Functions Documentation
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Name switch
Syntax (switch [exp1 exp2] ... [expn expn1] [defaultexp]) -> value of evaluated expression
Argument List [exp1 exp2] ... [expn expn1]: A group of two expressions following each other. It the first expression evaluates to non-Nil, then the second expression is evaluated. Else the switch moves on to test the next group. There can be as many of these groups as neccessary.
[defaultexp]: an expression which will be evaluated if no group was successfully evaluated. This expression can be considered the "default" of the switch.
Returns Whatever the expression that gets evaluated returns.
Category control structure
Description Allows branching of the code by more than 1 condition. For just 1 condition, 'if' is good enough. It just evaluates all the conditions (every even argument; odd arguments are corresponding functions) in left to right order, until the first one that evaluates to non-Nil. It then invokes the corresponding function, which is the argument that directly follows that condition. If all the conditions evaluate as Nil, then the last, optional function is invoked.
Example
(setq num 3)
(switch
(eq num 1)
(plyMessage gPlayer "num = 1")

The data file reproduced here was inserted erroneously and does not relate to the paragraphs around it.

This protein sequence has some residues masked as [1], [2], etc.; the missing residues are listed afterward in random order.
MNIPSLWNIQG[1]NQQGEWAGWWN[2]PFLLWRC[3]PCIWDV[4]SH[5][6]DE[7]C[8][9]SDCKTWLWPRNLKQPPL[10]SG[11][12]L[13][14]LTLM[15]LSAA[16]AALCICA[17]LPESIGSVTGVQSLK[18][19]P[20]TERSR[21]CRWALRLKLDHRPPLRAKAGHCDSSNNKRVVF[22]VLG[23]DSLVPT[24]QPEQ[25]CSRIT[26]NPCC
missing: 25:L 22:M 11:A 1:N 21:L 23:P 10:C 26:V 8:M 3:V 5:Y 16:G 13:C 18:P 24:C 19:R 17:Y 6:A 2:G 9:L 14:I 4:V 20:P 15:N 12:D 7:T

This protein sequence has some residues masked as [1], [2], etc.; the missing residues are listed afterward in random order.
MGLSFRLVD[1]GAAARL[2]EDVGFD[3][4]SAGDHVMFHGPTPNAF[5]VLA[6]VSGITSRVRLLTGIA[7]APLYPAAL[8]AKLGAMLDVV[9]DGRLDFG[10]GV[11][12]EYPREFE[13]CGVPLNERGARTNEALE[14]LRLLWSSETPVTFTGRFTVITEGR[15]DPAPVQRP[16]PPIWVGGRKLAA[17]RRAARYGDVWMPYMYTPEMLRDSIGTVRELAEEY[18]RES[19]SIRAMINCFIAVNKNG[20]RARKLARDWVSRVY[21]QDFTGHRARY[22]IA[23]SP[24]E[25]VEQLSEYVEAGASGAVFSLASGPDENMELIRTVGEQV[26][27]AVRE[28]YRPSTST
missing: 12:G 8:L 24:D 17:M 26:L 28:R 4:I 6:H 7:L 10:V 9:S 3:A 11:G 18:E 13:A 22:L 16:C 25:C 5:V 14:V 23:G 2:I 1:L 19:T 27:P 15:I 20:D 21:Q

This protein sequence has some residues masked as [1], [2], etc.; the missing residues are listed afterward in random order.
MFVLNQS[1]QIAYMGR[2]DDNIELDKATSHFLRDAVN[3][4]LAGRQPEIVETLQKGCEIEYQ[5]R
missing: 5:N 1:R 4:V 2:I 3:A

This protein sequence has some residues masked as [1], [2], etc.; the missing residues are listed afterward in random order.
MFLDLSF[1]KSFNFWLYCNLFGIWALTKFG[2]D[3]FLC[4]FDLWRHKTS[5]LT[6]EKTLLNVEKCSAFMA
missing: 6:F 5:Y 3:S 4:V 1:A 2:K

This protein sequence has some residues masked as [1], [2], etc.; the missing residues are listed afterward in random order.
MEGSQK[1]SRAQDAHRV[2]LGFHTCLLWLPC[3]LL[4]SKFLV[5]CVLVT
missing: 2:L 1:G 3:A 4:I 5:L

(eq num 2)
(plyMessage gPlayer "num = 2")
(eq num 3)
(plyMessage gPlayer "num = 3")
(eq num 4)
(plyMessage gPlayer "num = 4")

(plyMessage gPlayer "num not in (1,2,3,4)")
)
Comment Useful for various multiple choices in the code. In could be replaced by series of 'if's but then there would be even more parentheses than now. Also, it's interesting to notice that there probably isn't any real difference between 'expressions', 'functions' and 'optional function': these are legal switch function examples:
(switch 1 11 2 12 3 13 4 14 5 15)  -> 11
(switch Nil 11 Nil 12 3 13 4 14 5) -> 13
(switch Nil 11 Nil 12 Nil 13 Nil 14 5) -> 5

So it just takes a list of arguments, evaluates the first one, if it's non-Nil, evaluates the second and returns whatever it is. If the first argument is Nil, skips the second and evaluates the third; if that one is non-Nil, evaluates the fourth and returns, etc. The 'optional function' might also be considered just another condition, which doesn't have a following argument, thus (switch Nil 11 Nil 12 3) evaluates as 3. It really is simple when you look at it this way.